How did I do this week? Well, itís been interesting. Ironically, I think Iíve stayed within my points allotment (including flex points, that is). Iíve learned new eating habits over the past months and theyíve stuck. I eat broccoli with a sprinkle of miso dressing or air-popped popcorn or goat cheese on a Wasa cracker (ie: edible cardboard) for a late afternoon snack now, and that feels natural. When I crave chocolate, I eat a Haagen Dazs chocolate sorbet bar (two points). I eat a chicken thigh for dinner instead of thigh plus drumstick. I havenít fallen off the wagon yet.
I do give myself some freedom, though. Yesterday I had eggs benedict with smoked salmon and a lemony homemade hollandaise sauce. It was yummy. It made me happy. I donít regret it. But I was doing that on Weight Watcherís too; flex points are great for that kind of occasional indulgence. So I think Iím still good to go. Which means Iíve learned the necessary lessons. Or so it seems right now, though I realize Week One off the WW plan is early days yet.
One thing is different, though. Iím hungry a lot more. Ravenously hungry. Eat a whole horse hungry. Every three hours. I had to go shopping today to have enough stuff so I wouldnít accidentally gulp down one of the cats in my frantic hunger. Itís like Iím back at the beginning of the diet and my body hasnít adjusted to the lower calorie intake yet.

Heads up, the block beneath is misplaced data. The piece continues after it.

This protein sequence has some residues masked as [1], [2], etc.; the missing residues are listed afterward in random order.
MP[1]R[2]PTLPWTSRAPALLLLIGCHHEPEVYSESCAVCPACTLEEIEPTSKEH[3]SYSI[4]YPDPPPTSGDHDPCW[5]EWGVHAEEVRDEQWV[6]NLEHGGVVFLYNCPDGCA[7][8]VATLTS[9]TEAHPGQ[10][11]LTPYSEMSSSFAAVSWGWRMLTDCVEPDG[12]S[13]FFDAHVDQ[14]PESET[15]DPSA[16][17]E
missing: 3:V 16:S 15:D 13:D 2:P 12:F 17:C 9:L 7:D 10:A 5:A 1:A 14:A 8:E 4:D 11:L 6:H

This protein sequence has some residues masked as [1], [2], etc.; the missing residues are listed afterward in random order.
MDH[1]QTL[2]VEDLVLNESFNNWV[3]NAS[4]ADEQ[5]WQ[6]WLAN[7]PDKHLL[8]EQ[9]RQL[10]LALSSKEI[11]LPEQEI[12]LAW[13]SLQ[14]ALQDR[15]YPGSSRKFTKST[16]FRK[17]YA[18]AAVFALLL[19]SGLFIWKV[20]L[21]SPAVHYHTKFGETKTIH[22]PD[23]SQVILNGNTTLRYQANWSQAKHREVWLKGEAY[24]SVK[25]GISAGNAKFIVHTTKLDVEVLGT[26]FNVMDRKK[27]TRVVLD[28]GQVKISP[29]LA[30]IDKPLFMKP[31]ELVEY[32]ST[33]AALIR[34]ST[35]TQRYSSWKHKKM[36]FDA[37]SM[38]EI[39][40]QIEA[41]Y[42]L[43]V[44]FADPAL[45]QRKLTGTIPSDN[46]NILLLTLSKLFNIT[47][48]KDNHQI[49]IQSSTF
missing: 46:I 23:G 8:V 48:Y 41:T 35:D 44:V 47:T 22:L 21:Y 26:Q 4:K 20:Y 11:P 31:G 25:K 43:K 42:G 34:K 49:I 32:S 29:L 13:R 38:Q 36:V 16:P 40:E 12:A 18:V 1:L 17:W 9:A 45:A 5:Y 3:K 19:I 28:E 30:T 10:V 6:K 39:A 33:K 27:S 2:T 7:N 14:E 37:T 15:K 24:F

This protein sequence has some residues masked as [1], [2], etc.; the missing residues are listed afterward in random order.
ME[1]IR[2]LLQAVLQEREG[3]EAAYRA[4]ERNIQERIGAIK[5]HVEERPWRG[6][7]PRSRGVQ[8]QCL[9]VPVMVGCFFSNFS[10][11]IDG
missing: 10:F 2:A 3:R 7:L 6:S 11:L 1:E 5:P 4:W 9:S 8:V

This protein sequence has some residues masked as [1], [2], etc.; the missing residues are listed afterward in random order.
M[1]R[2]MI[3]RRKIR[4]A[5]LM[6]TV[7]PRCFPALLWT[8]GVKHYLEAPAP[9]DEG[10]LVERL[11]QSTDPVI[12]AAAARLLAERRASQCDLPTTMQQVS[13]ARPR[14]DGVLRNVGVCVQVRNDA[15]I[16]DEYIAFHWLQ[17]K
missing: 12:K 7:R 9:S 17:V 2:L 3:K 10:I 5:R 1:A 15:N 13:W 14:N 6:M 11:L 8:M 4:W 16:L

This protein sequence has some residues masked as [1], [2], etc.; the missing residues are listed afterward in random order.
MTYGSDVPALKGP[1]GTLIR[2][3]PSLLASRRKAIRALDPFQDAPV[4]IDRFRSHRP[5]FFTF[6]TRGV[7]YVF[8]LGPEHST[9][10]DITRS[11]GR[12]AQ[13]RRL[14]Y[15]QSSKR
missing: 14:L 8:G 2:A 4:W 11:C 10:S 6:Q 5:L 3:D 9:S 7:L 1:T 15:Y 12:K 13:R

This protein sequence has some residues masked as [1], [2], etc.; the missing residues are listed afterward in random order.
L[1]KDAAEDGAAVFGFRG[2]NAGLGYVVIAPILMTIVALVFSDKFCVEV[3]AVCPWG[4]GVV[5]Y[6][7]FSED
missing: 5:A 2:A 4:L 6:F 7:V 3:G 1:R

This is very weird. Either Iím pregnant (god forbid) or my now-daily workout is paying off. Lifting weights every other day, aerobics on off days. Building muscle, burning fat. I can feel firm bulges in my lower back now, on either side of my spine. I donít think Iíve ever had muscles there. Iím not sure what theyíre supposed to do, but theyíre kind of cool. I just hope the hunger subsides. Oh yes, and that my scale shows some new numbers. Lower ones. And soon. Next week would be good.
I like this, though. I like being on my own. Well, not entirely on my own, since Dan is also working out more now and eating better; heís my fitness buddy. But Iím without that corporate stamp of approval in my official little passport. I liked Weight Watchers because I had felt so lost without it, groping for answers in the dark. How much to eat, what kind of food was best. How to handle the cravings. Now I know. And the truth is, Iím not a joining-the-club kind of person. Iíd rather do things on my own or with friends. Not within a larger structure. So this suits me fine.
As long as it works.
Iím leaving Weight Watchers. Why does it feel so much like breaking up with a needy boyfriend? I know theyíll try to woo me back with cards and letters, guilt inducing ďyou canít go it alone, weíre meant for each otherĒ messages. Theyíd call and leave pathetic voice mail, Iím sure, complete with sniffles and forlorn tones, but they donít have my phone number. Thank god for that.